Thursday Lecture: Professor Dr Elisabeth A. Meyer
Wann: Do, 23.11.2023, 18:15 Uhr bis 20:00 Uhr
Wo: Warburgstraße 26, 20354 Hamburg
Tablets and Scrolls in the Hands of Clio and Calliope, Two Ancient Muses
Professor Dr Elisabeth A. Meyer (University of Virgina)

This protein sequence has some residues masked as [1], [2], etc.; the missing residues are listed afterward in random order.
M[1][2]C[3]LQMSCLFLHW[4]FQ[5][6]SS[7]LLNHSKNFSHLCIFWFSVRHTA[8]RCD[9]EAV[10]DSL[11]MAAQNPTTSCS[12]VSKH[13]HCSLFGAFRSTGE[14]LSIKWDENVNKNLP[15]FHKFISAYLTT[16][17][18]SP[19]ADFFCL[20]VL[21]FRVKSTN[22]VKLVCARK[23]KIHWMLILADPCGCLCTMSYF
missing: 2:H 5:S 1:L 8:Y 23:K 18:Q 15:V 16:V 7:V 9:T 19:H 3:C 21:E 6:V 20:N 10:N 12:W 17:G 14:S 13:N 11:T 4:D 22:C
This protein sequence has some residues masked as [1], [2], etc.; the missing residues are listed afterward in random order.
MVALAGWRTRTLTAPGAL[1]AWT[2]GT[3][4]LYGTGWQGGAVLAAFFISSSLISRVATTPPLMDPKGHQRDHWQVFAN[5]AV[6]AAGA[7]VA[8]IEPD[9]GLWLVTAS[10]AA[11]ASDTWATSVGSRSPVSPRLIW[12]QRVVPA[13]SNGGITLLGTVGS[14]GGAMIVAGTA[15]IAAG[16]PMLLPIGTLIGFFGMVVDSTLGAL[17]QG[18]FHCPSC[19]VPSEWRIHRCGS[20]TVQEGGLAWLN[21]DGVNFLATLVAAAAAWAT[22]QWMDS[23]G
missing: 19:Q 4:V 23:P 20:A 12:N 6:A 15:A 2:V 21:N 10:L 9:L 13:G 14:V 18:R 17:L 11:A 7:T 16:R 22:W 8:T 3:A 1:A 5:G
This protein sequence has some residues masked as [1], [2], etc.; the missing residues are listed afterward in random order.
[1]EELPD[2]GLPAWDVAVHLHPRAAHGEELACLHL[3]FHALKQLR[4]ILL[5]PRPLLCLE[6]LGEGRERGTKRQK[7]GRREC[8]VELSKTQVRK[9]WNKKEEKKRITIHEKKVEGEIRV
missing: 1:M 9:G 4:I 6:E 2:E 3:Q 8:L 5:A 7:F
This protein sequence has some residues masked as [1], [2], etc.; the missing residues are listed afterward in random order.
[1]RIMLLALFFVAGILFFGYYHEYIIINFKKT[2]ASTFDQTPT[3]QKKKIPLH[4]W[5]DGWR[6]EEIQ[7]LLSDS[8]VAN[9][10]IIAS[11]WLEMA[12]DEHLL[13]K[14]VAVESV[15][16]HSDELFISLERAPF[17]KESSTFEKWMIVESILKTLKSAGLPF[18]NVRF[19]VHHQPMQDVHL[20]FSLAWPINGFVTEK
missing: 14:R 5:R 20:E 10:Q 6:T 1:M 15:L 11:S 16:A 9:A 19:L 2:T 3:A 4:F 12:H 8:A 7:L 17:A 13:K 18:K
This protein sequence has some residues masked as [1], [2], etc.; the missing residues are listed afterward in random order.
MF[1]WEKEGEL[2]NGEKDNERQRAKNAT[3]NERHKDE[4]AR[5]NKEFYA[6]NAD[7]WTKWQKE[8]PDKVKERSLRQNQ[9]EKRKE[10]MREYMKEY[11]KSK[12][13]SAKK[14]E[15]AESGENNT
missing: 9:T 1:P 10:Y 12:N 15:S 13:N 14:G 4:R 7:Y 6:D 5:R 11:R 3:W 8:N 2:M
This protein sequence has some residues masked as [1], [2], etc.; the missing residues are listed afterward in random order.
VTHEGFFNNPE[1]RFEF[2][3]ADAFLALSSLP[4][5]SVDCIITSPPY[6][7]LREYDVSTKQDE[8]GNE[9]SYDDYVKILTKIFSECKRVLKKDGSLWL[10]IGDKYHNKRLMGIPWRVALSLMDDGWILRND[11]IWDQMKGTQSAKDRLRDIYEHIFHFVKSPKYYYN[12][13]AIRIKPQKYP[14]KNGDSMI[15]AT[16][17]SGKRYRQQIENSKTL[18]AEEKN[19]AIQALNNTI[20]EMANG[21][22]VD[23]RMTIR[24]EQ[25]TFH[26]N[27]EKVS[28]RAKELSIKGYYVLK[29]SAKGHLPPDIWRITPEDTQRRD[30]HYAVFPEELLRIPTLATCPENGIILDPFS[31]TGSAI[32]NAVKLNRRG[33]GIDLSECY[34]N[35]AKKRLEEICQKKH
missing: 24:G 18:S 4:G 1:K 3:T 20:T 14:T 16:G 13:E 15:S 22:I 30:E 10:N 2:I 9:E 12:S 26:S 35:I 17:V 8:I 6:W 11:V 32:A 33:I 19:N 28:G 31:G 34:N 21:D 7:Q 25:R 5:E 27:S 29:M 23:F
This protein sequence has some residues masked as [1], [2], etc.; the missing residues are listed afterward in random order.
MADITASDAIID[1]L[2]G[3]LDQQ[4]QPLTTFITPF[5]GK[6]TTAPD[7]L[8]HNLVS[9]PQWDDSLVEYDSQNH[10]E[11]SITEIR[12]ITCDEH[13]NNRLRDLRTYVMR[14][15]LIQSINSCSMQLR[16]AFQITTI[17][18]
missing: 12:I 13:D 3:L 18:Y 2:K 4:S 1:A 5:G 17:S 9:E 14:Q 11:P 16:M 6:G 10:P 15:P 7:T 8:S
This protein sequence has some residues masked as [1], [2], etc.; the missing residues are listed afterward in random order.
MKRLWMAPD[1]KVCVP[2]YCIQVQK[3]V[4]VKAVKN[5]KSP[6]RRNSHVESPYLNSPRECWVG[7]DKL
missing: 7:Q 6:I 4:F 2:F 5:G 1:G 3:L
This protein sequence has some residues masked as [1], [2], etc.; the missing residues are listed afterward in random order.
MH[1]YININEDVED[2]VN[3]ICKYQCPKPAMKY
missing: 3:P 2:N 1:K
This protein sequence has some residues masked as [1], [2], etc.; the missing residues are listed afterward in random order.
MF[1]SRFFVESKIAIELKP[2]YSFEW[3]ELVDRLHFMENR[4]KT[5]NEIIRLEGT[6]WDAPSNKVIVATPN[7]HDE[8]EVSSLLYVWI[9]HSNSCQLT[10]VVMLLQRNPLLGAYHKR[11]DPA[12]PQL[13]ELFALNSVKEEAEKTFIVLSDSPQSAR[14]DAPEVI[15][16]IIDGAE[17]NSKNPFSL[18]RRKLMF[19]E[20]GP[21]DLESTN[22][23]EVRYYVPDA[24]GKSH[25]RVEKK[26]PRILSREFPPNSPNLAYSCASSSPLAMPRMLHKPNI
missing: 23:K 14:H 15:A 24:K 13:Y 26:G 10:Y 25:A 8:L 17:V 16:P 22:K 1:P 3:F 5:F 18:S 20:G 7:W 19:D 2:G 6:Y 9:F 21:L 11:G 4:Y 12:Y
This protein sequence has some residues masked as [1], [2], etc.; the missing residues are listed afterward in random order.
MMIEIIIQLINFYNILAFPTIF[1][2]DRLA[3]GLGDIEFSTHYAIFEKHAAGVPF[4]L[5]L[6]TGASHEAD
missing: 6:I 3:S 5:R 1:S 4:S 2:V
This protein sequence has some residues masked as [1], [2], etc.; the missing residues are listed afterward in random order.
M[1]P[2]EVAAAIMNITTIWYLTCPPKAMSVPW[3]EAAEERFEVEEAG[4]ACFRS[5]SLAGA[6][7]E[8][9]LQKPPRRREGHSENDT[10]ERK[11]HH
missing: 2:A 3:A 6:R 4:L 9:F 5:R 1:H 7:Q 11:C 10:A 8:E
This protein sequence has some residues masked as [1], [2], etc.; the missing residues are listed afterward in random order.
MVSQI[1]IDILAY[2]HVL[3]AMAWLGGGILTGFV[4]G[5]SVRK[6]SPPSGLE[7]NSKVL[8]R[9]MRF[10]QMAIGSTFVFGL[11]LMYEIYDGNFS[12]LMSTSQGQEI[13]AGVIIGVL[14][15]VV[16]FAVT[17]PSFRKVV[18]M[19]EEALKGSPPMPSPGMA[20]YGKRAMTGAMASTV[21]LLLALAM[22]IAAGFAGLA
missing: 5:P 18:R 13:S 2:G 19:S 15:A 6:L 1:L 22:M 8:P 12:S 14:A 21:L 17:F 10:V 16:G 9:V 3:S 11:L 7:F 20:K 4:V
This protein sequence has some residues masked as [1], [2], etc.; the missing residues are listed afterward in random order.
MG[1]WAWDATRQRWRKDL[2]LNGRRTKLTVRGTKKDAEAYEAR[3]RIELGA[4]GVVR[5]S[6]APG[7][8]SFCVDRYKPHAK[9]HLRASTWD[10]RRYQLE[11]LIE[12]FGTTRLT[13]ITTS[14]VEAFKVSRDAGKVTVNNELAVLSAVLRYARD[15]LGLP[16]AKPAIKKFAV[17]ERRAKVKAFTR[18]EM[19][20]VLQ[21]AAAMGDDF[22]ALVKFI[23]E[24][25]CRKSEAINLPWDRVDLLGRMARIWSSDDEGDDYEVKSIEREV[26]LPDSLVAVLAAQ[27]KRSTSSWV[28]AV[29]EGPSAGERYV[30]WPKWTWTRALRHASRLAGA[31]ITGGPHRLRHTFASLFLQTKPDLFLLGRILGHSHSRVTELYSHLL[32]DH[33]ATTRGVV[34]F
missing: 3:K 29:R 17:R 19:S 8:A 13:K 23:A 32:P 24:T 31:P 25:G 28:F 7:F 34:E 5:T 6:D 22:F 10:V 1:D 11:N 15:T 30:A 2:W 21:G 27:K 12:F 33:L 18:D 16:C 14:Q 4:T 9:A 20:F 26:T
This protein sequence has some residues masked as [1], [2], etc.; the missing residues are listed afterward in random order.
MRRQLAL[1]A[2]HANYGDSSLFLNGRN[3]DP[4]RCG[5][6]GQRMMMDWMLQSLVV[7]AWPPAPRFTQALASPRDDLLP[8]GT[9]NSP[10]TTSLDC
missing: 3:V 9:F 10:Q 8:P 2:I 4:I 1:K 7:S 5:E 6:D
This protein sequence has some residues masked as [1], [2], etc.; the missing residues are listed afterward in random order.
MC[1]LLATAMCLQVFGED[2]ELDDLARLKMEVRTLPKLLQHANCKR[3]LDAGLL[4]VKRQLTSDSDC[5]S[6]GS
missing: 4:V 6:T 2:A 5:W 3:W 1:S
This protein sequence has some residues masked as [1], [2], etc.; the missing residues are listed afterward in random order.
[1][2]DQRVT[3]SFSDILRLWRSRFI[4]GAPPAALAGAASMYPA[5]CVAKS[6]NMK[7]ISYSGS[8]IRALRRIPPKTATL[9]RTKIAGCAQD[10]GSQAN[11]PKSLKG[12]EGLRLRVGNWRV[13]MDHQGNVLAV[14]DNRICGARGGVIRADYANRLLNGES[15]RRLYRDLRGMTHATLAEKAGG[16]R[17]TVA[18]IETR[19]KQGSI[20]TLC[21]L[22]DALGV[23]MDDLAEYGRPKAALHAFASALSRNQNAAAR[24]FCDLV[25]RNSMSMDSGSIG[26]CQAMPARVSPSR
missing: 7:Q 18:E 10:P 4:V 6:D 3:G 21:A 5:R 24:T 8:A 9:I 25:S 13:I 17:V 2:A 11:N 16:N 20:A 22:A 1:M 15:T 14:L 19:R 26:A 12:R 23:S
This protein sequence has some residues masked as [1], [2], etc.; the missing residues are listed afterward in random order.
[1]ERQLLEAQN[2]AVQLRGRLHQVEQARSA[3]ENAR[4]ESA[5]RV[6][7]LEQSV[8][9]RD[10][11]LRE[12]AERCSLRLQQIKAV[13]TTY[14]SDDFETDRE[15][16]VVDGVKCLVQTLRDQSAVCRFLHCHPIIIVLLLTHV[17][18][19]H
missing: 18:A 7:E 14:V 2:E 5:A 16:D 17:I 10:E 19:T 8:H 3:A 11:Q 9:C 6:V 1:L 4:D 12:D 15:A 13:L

It seems to have been generally established that by the High Roman Empire, the attributes of the nine Muses had stabilized and regularized in the artistic representations in which they appeared. In particular, Clio (the Muse of History) mostly appeared with a tablet and stylus, and Calliope (the Muse of epic poetry) mostly appeared with a scroll. Why was there this differentiation, and what might it have meant? In this talk, I build on arguments I once made about a tablet’s capacity to capture and fix an authoritative version of reality, and explore why this Roman understanding of the meaning of the object made the tablet a particularly appropriate attribute for the Roman Muse of History. Historians could make authoritative claims to understand the past, while Clio, being a goddess, could write authoritative history as it happened—and thus the tablet was appropriate. Calliope, the Muse of epic poetry, could also make claims about the past, but more often came to do so with a scroll, the preferred medium for most literary production and especially for poetry, which made fewer truth claims than history. The clear (if not total) delineation of what each Muse carried is an artistic phenomenon of the period after AD 70, when Roman historians themselves were fighting a lively battle over truthful and authoritative history-writing and denigrating rivals for poetical flights of fancy.